All eyes are on Nebraska as Governor Ricketts considers whether to sign or veto the repeal legislation that was passed with broad bipartisan support. I was interviewed by multiple outlets on the push to abolish capital punishment in the Cornhusker State.
Thomas Zimmer from Sputnik News said,
Hyden said Nebraska Governor Pete Ricketts has pledged to veto the legislation within five days, but after that period, the state legislature has another five days to overturn his veto.
The bill now goes to Ricketts for him to sign or veto after passing two times before when the repeal of the Nebraska death penalty was brought before the Nebraska legislature.
“If we get this across the goal line, Nebraska will be the first red [Republican] state to repeal the death penalty in over 40 years,” Hyden said. “I hope this catches fire and snowballs, but we need to finalize the repeal before looking forward.”
The Daily Caller’s Casey Harper quoted me as saying,
“What is happening in Nebraska is unsurprising because a growing number of conservatives are increasingly expressing their concerns about the irrevocably broken death penalty system,” Marc Hyden, national coordinator for Conservatives Concerned About the Death Penalty told TheDCNF. “Everywhere I go conservatives are interested in this dialog. We realize the death penalty costs much more than the alternative and that the system is error-prone. We believe in limited government, fiscal responsibility, and we value life. It is time for capital punishment to be ended.”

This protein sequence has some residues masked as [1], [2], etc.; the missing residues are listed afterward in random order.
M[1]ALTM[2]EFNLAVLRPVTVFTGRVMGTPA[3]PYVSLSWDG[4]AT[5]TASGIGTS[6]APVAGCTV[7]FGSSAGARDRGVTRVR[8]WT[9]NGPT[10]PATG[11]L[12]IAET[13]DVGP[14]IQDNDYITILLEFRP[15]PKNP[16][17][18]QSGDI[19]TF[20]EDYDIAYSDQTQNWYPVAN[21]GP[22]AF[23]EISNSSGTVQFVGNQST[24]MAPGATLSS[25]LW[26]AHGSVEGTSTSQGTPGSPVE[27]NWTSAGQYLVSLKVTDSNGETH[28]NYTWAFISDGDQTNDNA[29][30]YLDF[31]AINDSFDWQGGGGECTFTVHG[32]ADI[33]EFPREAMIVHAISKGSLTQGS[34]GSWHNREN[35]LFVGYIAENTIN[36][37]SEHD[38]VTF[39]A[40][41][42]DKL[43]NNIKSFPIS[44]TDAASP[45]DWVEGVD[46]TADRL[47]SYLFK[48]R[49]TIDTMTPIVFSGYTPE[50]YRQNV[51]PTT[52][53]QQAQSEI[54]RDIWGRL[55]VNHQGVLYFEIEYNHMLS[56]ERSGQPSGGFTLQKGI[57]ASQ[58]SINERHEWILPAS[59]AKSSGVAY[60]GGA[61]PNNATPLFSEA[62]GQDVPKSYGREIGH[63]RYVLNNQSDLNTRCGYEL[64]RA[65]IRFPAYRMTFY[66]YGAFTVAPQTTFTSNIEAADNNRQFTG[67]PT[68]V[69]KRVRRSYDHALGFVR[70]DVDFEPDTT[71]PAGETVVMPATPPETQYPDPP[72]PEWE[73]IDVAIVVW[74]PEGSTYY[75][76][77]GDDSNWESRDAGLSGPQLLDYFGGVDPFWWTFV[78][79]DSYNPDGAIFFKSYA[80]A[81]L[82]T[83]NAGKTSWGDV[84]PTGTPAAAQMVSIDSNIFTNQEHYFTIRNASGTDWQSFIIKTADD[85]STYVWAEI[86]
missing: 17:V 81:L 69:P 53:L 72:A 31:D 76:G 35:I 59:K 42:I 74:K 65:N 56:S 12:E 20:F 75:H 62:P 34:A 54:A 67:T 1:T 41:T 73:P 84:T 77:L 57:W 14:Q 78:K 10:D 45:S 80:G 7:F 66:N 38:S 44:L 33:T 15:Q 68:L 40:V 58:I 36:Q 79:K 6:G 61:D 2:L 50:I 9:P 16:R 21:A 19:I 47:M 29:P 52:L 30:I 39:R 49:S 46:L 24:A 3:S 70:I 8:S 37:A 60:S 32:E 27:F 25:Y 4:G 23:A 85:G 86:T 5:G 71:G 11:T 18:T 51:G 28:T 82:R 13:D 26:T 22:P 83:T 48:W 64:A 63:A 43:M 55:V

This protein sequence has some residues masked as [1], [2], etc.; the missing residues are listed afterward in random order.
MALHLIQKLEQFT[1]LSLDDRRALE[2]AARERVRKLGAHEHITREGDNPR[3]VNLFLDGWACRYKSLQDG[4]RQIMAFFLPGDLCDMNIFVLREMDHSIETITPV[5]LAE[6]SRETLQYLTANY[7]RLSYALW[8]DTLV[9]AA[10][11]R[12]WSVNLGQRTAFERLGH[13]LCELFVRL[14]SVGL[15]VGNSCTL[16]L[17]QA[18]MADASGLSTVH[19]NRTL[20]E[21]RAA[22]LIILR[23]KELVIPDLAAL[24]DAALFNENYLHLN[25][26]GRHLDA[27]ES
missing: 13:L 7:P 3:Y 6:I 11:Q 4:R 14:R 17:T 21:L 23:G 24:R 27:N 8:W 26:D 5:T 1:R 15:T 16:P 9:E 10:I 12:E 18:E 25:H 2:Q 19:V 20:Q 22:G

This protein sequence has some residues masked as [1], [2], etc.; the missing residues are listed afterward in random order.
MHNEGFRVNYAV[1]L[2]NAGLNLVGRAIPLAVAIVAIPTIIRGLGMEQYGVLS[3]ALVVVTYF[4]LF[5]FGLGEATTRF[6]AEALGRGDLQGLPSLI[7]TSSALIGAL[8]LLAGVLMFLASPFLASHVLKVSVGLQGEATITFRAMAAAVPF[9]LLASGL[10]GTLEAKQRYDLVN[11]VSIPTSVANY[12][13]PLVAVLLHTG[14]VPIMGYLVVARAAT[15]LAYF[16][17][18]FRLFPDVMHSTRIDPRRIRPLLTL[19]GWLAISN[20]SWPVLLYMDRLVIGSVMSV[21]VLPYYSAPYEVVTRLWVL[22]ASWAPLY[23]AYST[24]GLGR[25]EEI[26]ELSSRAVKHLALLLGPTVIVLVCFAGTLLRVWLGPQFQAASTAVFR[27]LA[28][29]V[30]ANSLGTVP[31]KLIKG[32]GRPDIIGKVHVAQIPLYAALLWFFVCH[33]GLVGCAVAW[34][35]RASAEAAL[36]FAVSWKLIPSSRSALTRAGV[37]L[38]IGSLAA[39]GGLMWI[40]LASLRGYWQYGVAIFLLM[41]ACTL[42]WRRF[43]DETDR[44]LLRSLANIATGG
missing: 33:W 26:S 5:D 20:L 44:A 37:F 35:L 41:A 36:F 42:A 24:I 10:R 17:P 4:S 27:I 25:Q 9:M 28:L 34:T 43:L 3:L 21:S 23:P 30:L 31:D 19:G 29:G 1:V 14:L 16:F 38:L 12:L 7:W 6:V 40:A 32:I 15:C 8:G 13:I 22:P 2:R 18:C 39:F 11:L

It conflicts with a pro-life philosophy—flaws in the system have made it clear that it risks putting innocent people to death. It’s not fiscally responsible—cases involving the death penalty typically run bigger bills, and it costs about $90,000 more each year to keep an inmate on death row, according to a 2008 study by the California Commission on the Fair Admission of Justice. And it doesn’t represent limited government.
“It gives an error-prone state the power to kill its citizens,” Hyden said. “You try to do some cost-benefit analysis: You ask yourself, what does the death penalty do, and what is it purported to do? It’s supposed to deter crime. But if you look at the studies, the death penalty does not deter murder.”
The Liberty Edifier’s Christopher White also reported on Nebraska’s death penalty repeal effort and a possible misrepresentation from Governor Ricketts. He said,
Indeed, in a radio interview on Tuesday with Omaha’s “The Bottom Line with Mike’l Severe”, Ricketts claimed that the bill, were it to be come law, would allow inmates serving a life sentence the opportunity to be released on parole.
“If you look at this bill that the legislature is advancing, they even struck the part ‘life without parole’ now it just says the death penalty will just go to ‘life’.”
But according to Nebraska’s Attorney General’s Office, the bill is retroactive, meaning that if the bill becomes law current death row inmates would have their sentences changed to life without parole.
White also wrote,
“I think this fits in with the overall national narrative that we are seeing. I have traveled the US,” Marc Hyden, the Executive Director with Conservatives Concerned About the Death Penalty, told the Liberty Edifier, “and I’ve spoken at colleges; I’ve spoken to religious groups and liberty groups, and even Southern Baptist college groups, and what I am finding is that conservatives and the religious right are increasingly uncomfortable with a death penalty system that risks innocent lives and costs more than the alternatives,” he said.
It has high human and fiscal costs, Hyden said, that fails to produce any kind of net benefit. It harms family members and fails to deter crime.
Hyden’s comments are buttressed by a recent report by The Washington Post last month revealing that the Justice Department and FBI acknowledged that nearly every examiner in the FBI Laboratory’s microscopic hair comparison unit gave flawed testimony in almost all trials in which they offered evidence against criminal defendants over more than a two-decade period before 2000.